There are 84 postures and 831 movements in New Frame Routine 1 ( called 新架一路 Xin Jia Yi Lu), 71 postures and 471 movements in New Frame Routine 2 ( called 新架一路 Xin Jia Er Lu). Each detailed movement contains its application in fighting, including unique hitting, punching, kicking and wresting techniques. Details are the currency of authenticity. Walt Disney once said, 'There is no magic in magic, it's all in the details'. I interpret this to mean that details can play a vital role in delivering the root of this true fighting arts. They can be hidden gems that reveal a secret or subtle movements and its subtle application in fighting and fitness and Qi application. All details add together will demonstrate the grace and profound ancient fighting art!
Tai chi, short for T'ai chi ch'üan or Tàijí quán (Chinese: 太极拳，太極拳; pinyin: Tàijí quán), is a traditional Chinese martial art which combines mind and awareness of our body, the deep diaphragmatic breathing and Qi, the inherent vital energy, through graceful movements to achieve mindfulness and relaxation. Tai chi is practiced for both its defense training, its health benefits and meditation.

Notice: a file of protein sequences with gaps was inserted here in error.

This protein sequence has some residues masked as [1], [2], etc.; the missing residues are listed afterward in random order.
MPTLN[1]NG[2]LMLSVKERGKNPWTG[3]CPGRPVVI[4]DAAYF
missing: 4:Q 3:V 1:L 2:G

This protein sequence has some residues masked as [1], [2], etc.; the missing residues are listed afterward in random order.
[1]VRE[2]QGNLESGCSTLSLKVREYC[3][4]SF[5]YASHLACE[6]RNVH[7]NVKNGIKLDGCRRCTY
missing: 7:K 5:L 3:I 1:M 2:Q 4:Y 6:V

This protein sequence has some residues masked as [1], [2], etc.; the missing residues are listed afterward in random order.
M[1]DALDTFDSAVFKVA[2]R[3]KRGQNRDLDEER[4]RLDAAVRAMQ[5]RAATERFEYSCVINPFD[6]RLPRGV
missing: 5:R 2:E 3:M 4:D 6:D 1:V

Although tai chi is slow and gentle and doesn't leave you breathless, it addresses the key components of fitness — muscle strength, flexibility, balance, and, to a lesser degree, aerobic conditioning.
Let we continue our amazing journey to explore and decode the Essence of Tai Chi together!
Keep fit! Keep fun!
Chen Style Tai Chi New Frame Routine ( called 新架 Xin Jia), can traced back to Chen Fake or Ch'en Fa-k'e (陳發科; 1887–1957), a Chinese martial artist who taught Chen-style t'ai chi ch'uan. He was born and raised in Chen Family Village (Chenjiagou, 陳家溝) in Henan province. In 1928, Chen Fake moved to Beijing to teach his family's inheritance; Chen-style t'ai chi ch'uan. Chen Fake did not leave any written articles. In "Chen Style Taijiquan" , edited by Shen Jiazhen and Gu Liuxin, and was published by People's Sports Publishing House in December 1963, we can see illustrations based on Chen Fake'd posture photo.
Chen Zhaokui (陈照奎, 1928 – 1981) was the third son of Chen Fake. He trained many of the current Chen style t'ai chi ch'uan practitioners throughout China. His son, Chen Yu (陈俞, 1962 – ) is teaching Chen style around the world. His student Ma Hong (1927-December 22, 2013) who wrote “Chen Style Taijiquan Illustrations".
I keep Shen Jiazhen and Gu Liuxin's book "Chen Style Taijiquan" and Ma Hong's “Chen Style Taijiquan Illustrations" book for many years. "Chen Style Taijiquan" is great in theory and keep Chen Fake postures (in Er Lu) and Chen Zhaokui posture (in Yi Lu). Ma Hong's “Chen Style Taijiquan Illustrations" give the detailed documentation of New Frame Routine. I am determined to present this New Frame Routine ( called 新架 Xin Jia) in detail and explain in English.